Birds of Nebraska: Newspaper Accounts, 1854-1923

Editor [possibly Miles Greenleaf]. August 6, 1922. Mr. and Mrs. Goldfinch. Omaha Sunday World-Herald 57(42): 10-E. A bird editorial.

Mr. and Mrs. Goldfinch.

So here is the month of August once again, full of corn on the cob, hay fever, schoolboys' final spree before the fatal bell-toll of early September, and strangest of all, made interesting to nature lovers by the building activities of our year-around songbird, the Goldfinch.

Many laymen will recognize this beautiful bird more clearly by his colloquial title of "Wild Canary," which he certainly deserves in color and in song, but which is far from correct, since he seems to like Nebraska well enough to forget any possible ancestors in the Canary Islands.

Mr. and Mrs. Goldfinch are with us constantly, valuable always as seed-eaters highly destructive to weeds, as well as a constant source of joy through their angelic warblings in the spring and summer, and their mandolin-tinkling when the mercury hovers about the winter cipher. Their bright Canary-yellow of the dog days gradually changes to a seemly dusk-brown in the snowtime, but they are Goldfinches always, and just the same.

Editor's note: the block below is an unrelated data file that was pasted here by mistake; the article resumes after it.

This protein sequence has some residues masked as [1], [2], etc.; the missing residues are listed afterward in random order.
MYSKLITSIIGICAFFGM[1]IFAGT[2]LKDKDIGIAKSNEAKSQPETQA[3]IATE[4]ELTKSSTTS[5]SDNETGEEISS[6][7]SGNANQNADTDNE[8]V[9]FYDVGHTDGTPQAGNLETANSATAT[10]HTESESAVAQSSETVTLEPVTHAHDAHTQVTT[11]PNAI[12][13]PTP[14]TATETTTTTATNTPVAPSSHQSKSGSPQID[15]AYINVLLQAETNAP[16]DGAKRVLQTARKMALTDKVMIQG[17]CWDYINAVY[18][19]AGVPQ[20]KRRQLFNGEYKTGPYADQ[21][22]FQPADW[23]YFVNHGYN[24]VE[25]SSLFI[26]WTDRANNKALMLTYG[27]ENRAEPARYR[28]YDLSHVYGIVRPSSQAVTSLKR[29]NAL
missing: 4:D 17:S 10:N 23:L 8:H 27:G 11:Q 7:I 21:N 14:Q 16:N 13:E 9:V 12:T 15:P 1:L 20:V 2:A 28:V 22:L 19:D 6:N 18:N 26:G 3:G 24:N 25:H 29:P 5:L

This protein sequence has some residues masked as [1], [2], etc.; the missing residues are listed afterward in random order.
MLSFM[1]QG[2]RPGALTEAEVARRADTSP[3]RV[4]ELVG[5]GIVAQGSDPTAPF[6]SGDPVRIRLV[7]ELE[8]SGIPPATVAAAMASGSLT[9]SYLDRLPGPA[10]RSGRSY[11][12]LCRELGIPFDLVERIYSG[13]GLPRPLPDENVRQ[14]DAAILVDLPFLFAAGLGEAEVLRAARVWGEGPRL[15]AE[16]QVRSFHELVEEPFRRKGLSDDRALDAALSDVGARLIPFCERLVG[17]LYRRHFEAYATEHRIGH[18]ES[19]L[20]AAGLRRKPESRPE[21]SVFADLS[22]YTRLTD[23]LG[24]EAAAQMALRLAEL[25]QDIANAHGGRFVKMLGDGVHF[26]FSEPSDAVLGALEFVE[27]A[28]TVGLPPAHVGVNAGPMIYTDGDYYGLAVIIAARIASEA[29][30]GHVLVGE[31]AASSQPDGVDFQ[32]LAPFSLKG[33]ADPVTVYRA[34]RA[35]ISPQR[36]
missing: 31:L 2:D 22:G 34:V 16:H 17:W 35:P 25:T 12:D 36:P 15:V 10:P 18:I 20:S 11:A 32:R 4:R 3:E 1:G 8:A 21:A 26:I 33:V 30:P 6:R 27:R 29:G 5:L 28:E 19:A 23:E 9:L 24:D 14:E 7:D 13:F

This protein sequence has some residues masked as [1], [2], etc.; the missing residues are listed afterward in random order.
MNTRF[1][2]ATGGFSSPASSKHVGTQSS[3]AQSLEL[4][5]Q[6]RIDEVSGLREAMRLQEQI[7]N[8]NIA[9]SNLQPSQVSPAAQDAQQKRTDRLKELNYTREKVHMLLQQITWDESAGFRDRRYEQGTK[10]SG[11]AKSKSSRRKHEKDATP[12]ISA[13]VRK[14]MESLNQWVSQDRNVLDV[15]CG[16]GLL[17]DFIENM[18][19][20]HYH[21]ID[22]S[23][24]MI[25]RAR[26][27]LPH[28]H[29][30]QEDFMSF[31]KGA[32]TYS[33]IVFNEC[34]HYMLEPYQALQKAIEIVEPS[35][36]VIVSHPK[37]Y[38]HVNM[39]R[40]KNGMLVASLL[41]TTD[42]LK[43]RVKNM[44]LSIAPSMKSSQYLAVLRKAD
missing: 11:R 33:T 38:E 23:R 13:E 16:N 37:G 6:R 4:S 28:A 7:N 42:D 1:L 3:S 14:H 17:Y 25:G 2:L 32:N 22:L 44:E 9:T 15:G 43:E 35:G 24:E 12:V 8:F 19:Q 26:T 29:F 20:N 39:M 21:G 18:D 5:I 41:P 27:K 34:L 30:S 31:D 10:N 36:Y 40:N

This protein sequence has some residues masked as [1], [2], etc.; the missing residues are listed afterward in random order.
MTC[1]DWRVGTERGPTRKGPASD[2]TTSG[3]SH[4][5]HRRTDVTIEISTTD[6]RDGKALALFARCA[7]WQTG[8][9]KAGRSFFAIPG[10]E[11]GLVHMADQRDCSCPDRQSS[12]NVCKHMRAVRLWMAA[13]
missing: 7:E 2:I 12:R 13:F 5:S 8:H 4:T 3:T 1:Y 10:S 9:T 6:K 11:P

Since they are here so long, one would think they would nest early, and yet their operations along such domestic lines commence generally in August, when their dainty nest is built, often in a thistle and lined with the down therefrom. Hence our forefathers were wont to term them Thistlebirds.

It is pleasant and interesting and helpful to tie a handful of cotton to a clothesline or a bush near your bird bath and watch the Goldfinch couple lug it off in tiny mouthful lots to take the place of the thistledown or other soft bedding provided by nature.

While we have no scientific proof to back the assertion, we are fairly convinced that the Goldfinches mate for life, as there are scores of reports on these birds, male and female together, carrying away this commercial cotton in May and June, when it is positively known that they do not nest until August, with very rare exceptions.

Eggs and young birds are found in these sweet nests late in September ofttimes, and a study of the beautiful creatures is well worth while, particularly right now.

Give them a bit of a tour of inspection on this Sabbath day. The fresh air - and their pleasant doings - will benefit.